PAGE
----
Ramsey Clark later talked with Coretta King about the speech.
“I’m not sure that many would have realized at the time how great it was. Anybody would agree it was one of the good speeches. Mrs. King said he stayed up all night working on it, and she felt guilty that she let him stay up all night working on it. She told me that later on. I worked on the center later. She had known him to make a lot of speeches. They came up the day before and they were in a hotel and she said she stayed up as long as she could and finally went to sleep. He was anxious about the speech.
Rita Bender remembers that young people were critical of King, but the “Dream” speech won them over for at least that afternoon.
“A lot of the folks in the trenches really viewed King in Mississippi as something of a coward. He certainly was not particularly anxious to come into Mississippi, either in terms of organizing or coming himself. He rarely came in. The guys who were living it here, that’s one of the reasons for some of the SNCC folk’s [cynicism].
Sam Clark saw that King won the crowd over right away.
"When he started, it started so powerful, you could hear a pin drop. All these people. Every thing he said, I didn’t understand. What got me [was the line about], a ‘check came back marked insufficient funds.’ I asked my father, ‘What does that mean?’ ‘It means there's nothing there.’ When he said, ‘Let freedom ring,’ that also touched me.
"I remember my father, on the way back, he said, ‘Never let anyone judge you by the color of your skin, but the content of your character.’ People of all races speak to me because thats how I was raised, not raised to live in Harlem or the black community. My father worshipped Martin Luther King, had a photo of him in the house. My father taught us about Mahatma Gandhi also, and how he influenced a Negro.”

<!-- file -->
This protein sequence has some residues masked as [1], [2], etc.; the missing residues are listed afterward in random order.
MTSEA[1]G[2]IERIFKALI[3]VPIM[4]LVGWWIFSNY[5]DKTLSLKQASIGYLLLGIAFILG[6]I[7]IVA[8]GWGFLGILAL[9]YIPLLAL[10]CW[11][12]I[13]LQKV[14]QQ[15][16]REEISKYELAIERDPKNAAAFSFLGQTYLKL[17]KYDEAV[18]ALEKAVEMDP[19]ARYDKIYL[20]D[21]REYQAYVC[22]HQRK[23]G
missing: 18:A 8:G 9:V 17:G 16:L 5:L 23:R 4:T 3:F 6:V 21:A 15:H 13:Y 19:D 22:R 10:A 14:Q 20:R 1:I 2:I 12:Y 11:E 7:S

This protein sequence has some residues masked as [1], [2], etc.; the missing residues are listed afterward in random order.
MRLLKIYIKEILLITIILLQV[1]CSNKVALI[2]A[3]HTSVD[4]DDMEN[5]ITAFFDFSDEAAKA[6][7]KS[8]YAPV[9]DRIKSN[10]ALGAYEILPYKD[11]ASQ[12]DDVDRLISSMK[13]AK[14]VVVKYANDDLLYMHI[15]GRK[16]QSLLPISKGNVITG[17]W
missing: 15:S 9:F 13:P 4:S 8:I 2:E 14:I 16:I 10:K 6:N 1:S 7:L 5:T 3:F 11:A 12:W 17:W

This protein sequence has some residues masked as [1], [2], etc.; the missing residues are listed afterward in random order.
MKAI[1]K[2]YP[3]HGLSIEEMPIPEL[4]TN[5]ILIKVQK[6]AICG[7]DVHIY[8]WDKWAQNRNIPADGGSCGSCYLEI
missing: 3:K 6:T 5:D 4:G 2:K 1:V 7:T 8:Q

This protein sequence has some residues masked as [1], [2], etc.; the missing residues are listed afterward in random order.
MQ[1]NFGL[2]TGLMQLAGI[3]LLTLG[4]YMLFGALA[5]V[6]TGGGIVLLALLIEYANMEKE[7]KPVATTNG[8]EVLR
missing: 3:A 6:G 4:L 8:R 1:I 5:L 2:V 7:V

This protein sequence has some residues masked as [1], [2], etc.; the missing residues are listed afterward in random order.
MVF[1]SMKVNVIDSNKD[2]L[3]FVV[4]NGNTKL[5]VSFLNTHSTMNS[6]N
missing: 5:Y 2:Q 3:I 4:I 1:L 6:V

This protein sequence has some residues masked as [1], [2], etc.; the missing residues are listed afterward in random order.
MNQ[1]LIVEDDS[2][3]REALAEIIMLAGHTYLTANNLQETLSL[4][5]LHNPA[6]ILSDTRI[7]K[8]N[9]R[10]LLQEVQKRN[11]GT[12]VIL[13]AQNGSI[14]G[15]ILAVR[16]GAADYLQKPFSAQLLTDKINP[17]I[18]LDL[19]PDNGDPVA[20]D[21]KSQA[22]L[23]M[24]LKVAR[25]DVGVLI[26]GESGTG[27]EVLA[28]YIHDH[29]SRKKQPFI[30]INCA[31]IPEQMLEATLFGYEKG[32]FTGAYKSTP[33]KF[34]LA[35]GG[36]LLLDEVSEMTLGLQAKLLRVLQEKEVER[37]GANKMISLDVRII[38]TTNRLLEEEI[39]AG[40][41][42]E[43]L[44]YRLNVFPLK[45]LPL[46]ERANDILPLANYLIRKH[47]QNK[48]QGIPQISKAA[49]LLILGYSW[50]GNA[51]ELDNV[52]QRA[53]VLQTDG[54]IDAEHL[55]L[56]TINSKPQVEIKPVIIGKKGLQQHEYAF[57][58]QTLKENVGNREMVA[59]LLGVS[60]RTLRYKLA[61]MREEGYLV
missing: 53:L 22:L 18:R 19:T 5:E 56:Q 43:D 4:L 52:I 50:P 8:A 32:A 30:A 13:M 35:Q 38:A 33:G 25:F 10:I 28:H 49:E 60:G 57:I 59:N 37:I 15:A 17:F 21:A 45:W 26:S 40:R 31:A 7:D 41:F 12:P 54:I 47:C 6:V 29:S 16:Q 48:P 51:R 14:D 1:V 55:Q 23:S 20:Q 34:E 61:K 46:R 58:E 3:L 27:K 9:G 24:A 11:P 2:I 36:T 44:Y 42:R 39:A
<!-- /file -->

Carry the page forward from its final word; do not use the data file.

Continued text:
Jack Takayanagi remembers how small King was physically.
"King wasn’t tall in stature. He was barely looking over the podium. But once he spoke he had such a way about him, it was very captivating. The anticipation was high. Everything built toward that moment. It wasn’t as if people just gathered around the pond. By the time King spoke, the anticipation was so high. At the moment you’re more moved by the moment than by the words. ‘Free at last, free at last’—that was the whole speech in speech in itself.
Timuel Black was emotionally overwhelmed.
“When Dr. King spoke, I just began to cry. I was in the crowd with my children and friends. I was close enough to see and hear all of the speeches, but Dr. King took over. For me, it articulated the way we felt about the past and our efforts in the present to build a better future. We were exhilarated and thought, ‘Well when we get back home we’re going to make things better quickly.’